Which is more effective to improve team performance: positive feedback or constructive criticism? a positive culture or a negative one?
The answer: both.
The real question: in what proportion?
The answer to the proportion question, from new research by Michigan doctoral student Emily Heaphy and team productivity consultant Marcial Losada:
The ratio of positive-to-negative statements is directly correlated to “strikingly different results for each performance category” of teams:
- The highest-performing teams expressed 6 positive comments for every negative one
- Medium-performing teams expressed 2 positive comments for each negative one
- Low-performing teams swung the other way, expressing almost 3 negative comments for every positive one
“…in order to predict team performance, one only has to know the ratio of positive to negative interactions…”, Heaphy and Losada concluded.
Jack Zenger and Joseph Folkman gave it a giving-feedback spin in their Harvard Business Review blog post, but nonetheless correctly summarized:
“The factor that made the greatest difference between the most and least successful teams: the ratio of positive to negative comments that participants made to one another.”
Heaphy and Losada were studying leadership teams – 60 of them – and not development teams, but given they’re measuring the nature of human satisfaction and response, development teams can’t be far off.
Across 60 teams, they measured approving versus disapproving statements – not just feedback, but all expressions of support, encouragement or appreciation (e.g., “that’s a good idea”), versus sarcasm, cynicism, or disapproval (e.g., “that’s about the dumbest thing I ever heard”).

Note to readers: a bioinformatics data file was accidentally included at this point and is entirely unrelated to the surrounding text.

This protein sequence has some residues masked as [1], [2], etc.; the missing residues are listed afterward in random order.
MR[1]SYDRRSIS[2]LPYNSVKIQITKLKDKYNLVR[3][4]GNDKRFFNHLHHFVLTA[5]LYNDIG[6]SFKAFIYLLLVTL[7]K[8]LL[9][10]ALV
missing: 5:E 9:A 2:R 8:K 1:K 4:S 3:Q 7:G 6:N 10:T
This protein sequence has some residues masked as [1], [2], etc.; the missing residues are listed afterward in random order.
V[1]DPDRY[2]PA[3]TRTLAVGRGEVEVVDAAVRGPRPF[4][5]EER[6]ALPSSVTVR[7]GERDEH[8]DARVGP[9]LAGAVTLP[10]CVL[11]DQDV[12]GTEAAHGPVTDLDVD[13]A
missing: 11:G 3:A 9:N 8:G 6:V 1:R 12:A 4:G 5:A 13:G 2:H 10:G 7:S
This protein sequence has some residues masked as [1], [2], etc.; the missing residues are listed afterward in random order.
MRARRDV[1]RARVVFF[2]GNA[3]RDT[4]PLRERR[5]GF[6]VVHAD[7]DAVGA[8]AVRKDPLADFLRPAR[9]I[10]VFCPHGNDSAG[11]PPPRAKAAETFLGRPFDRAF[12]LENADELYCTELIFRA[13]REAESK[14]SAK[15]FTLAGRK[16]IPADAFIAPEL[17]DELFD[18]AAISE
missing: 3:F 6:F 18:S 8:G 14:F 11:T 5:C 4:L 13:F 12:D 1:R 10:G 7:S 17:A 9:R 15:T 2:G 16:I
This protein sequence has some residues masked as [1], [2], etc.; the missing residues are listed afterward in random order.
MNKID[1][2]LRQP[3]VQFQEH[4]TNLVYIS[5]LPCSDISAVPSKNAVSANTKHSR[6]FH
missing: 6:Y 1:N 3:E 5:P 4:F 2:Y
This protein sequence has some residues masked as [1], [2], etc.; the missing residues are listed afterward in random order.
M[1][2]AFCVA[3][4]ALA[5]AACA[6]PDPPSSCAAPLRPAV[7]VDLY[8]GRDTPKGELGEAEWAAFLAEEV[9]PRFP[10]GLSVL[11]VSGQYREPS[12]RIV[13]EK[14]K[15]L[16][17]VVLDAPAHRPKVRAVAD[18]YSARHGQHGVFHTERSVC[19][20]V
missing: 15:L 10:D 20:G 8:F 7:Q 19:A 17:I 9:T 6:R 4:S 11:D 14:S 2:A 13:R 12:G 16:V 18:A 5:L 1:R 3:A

Their finding may apply to giving feedback, but its overall truth is about culture.
“Qualitative observations of the teams showed that high performance teams were characterized by an atmosphere of buoyancy that lasted during the whole meeting. By showing appreciation and encouragement to other members of the team, they created emotional spaces that were expansive and opened possibilities for action and creativity as shown in their strategic mission statements. In stark contrast, low performance teams operated in very restrictive emotional spaces created by lack of mutual support and enthusiasm, often in an atmosphere charged with distrust and cynicism.”
Heaphy and Losada noted validation of prior research by other teams that showed positivity opens opportunities for action while negativity closes them down. (Interestingly, they also noted prior research into married couplehood that correlated remarkably similar ratios of 5-to-1 positive-to-negative comments to stable marriages and negative ratios to divorce. “Gottman’s research on married couples has shown that the best predictor of stable marriages is the ratio of positive to negative interactions…. Where his “performance” variable was the sustainability and quality of a marital relationship, we found that this same ratio of positive to negative interactions is the critical differentiator between high-, medium-, and low-performing teams.”)
Negative comments must clearly be part of the mix. Pollyannaism – positivity alone – is no answer. It’s just that most of us don’t want to work in a culture that swings negative. What we all need to note is that the swing negative starts from a 6-to-1 positive-to-negative ratio!
Throughout our book, Managing the Unmanageable: Rules, Tools, and Insights for Managing Software People and Teams, we devote pages and pages to the value of praise, recognition and having fun with your teams – all key components to building a culture of positivity. “Say ‘thank you’ at least ten times every week,” we counsel. “Never pass up an opportunity.”
We just didn’t have the researchers to measure it. Until now.
Heaphy’s and Losada’s conclusion: “We need to have organizations with teams where the abundance of positivity, grounded in constructive negative feedback, can generate the state of realistic enthusiasm that can propel organizations to reach and uphold the heights of excellence.”